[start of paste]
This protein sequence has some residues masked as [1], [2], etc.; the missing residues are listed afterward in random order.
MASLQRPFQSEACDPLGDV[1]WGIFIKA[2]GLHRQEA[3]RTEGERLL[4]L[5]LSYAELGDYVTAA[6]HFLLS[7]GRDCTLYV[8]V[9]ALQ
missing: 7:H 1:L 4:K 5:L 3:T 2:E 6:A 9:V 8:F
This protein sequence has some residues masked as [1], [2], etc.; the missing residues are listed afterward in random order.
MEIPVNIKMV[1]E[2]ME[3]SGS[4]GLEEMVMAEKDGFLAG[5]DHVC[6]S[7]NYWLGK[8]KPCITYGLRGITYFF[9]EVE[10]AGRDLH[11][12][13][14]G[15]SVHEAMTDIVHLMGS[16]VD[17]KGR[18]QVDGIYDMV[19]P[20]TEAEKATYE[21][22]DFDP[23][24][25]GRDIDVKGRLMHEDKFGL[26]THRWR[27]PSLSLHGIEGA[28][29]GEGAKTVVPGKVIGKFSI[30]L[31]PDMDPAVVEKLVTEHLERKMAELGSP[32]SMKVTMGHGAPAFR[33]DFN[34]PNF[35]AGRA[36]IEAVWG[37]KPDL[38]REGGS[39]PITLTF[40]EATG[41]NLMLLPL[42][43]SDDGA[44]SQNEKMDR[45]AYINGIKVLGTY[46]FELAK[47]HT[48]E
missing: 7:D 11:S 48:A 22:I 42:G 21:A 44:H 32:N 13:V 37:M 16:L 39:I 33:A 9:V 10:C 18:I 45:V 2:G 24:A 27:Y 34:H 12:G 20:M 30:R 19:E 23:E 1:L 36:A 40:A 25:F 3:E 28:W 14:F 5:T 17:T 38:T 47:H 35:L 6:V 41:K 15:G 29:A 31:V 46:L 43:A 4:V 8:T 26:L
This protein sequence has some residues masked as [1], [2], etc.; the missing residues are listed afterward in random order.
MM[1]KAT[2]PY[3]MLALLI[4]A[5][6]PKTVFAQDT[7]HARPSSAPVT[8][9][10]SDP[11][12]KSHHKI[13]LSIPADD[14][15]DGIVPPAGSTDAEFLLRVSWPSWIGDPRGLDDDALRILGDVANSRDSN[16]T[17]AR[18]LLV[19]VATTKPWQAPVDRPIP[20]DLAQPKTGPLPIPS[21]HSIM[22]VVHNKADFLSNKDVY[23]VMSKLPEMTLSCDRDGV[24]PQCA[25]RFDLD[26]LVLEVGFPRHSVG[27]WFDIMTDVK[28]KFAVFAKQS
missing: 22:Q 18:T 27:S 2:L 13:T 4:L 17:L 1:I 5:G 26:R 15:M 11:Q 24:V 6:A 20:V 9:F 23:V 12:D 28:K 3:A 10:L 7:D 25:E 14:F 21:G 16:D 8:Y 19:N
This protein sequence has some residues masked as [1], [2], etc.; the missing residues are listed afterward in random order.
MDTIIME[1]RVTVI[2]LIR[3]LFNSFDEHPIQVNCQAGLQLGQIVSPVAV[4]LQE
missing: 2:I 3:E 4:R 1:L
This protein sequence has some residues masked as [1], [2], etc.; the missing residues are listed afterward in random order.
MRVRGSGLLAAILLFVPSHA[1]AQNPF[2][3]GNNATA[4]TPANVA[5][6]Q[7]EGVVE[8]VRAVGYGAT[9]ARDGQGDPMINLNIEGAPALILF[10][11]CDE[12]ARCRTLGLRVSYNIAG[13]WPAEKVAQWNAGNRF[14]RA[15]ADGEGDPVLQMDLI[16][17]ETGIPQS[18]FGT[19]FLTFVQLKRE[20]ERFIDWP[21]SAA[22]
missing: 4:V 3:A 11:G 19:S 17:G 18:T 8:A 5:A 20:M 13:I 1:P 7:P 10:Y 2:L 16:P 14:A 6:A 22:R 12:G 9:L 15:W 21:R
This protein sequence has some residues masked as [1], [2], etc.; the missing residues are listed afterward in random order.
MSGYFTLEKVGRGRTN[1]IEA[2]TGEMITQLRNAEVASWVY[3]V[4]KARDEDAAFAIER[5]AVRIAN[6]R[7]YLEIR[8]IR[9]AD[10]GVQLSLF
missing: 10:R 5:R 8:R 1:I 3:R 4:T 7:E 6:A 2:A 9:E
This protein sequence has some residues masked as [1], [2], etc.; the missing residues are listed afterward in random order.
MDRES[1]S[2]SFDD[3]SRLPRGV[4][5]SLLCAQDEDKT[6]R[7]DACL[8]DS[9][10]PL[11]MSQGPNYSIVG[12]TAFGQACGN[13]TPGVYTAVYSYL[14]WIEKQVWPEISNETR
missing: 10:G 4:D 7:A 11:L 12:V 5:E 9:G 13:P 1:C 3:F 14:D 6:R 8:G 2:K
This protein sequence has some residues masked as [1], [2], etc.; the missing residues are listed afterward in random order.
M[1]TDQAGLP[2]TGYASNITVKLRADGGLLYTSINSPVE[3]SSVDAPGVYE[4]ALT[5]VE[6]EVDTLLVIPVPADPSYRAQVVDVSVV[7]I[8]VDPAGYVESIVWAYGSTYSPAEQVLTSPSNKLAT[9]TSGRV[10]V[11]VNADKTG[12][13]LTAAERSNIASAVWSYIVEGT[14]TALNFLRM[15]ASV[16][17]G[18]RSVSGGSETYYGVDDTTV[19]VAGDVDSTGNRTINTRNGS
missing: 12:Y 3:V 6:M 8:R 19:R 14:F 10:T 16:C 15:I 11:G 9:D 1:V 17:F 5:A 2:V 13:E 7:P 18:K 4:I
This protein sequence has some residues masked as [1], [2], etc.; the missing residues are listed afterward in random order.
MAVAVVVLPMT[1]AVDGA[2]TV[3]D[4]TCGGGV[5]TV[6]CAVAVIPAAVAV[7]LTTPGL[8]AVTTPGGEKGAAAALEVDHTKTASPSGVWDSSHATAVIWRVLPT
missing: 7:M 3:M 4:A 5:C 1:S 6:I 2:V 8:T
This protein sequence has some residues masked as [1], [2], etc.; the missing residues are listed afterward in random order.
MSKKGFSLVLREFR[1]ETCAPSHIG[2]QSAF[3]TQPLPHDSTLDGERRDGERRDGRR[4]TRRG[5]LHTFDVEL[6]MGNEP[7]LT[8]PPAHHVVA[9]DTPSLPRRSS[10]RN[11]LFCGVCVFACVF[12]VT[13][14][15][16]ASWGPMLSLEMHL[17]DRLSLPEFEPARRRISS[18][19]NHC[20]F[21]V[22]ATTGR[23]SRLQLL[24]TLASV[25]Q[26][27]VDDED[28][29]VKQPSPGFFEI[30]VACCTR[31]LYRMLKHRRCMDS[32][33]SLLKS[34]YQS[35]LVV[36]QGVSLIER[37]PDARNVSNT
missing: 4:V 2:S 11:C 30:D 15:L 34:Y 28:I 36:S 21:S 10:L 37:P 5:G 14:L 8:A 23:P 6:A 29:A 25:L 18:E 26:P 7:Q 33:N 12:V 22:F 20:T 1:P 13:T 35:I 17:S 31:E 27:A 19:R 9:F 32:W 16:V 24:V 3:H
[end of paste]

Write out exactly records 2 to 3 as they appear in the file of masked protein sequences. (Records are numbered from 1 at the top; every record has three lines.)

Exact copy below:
This protein sequence has some residues masked as [1], [2], etc.; the missing residues are listed afterward in random order.
MEIPVNIKMV[1]E[2]ME[3]SGS[4]GLEEMVMAEKDGFLAG[5]DHVC[6]S[7]NYWLGK[8]KPCITYGLRGITYFF[9]EVE[10]AGRDLH[11][12][13][14]G[15]SVHEAMTDIVHLMGS[16]VD[17]KGR[18]QVDGIYDMV[19]P[20]TEAEKATYE[21][22]DFDP[23][24][25]GRDIDVKGRLMHEDKFGL[26]THRWR[27]PSLSLHGIEGA[28][29]GEGAKTVVPGKVIGKFSI[30]L[31]PDMDPAVVEKLVTEHLERKMAELGSP[32]SMKVTMGHGAPAFR[33]DFN[34]PNF[35]AGRA[36]IEAVWG[37]KPDL[38]REGGS[39]PITLTF[40]EATG[41]NLMLLPL[42][43]SDDGA[44]SQNEKMDR[45]AYINGIKVLGTY[46]FELAK[47]HT[48]E
missing: 7:D 11:S 48:A 22:I 42:G 21:A 44:H 32:N 13:V 37:M 16:L 39:I 33:A 9:V 10:C 18:I 45:V 2:G 24:A 27:Y 34:H 12:G 20:M 30:R 19:E 23:E 1:L 36:A 40:A 25:F 3:E 28:W 14:F 5:T 17:T 38:T 47:H 35:L 6:V 41:K 15:G 29:A 31:V 46:L 43:A 4:V 8:T 26:L
This protein sequence has some residues masked as [1], [2], etc.; the missing residues are listed afterward in random order.
MM[1]KAT[2]PY[3]MLALLI[4]A[5][6]PKTVFAQDT[7]HARPSSAPVT[8][9][10]SDP[11][12]KSHHKI[13]LSIPADD[14][15]DGIVPPAGSTDAEFLLRVSWPSWIGDPRGLDDDALRILGDVANSRDSN[16]T[17]AR[18]LLV[19]VATTKPWQAPVDRPIP[20]DLAQPKTGPLPIPS[21]HSIM[22]VVHNKADFLSNKDVY[23]VMSKLPEMTLSCDRDGV[24]PQCA[25]RFDLD[26]LVLEVGFPRHSVG[27]WFDIMTDVK[28]KFAVFAKQS
missing: 22:Q 18:T 27:S 2:L 13:T 4:L 17:L 1:I 5:G 26:R 15:M 11:Q 24:V 6:A 20:V 9:F 23:V 12:D 28:K 3:A 10:L 7:D 25:E 14:F 21:G 16:D 8:Y 19:N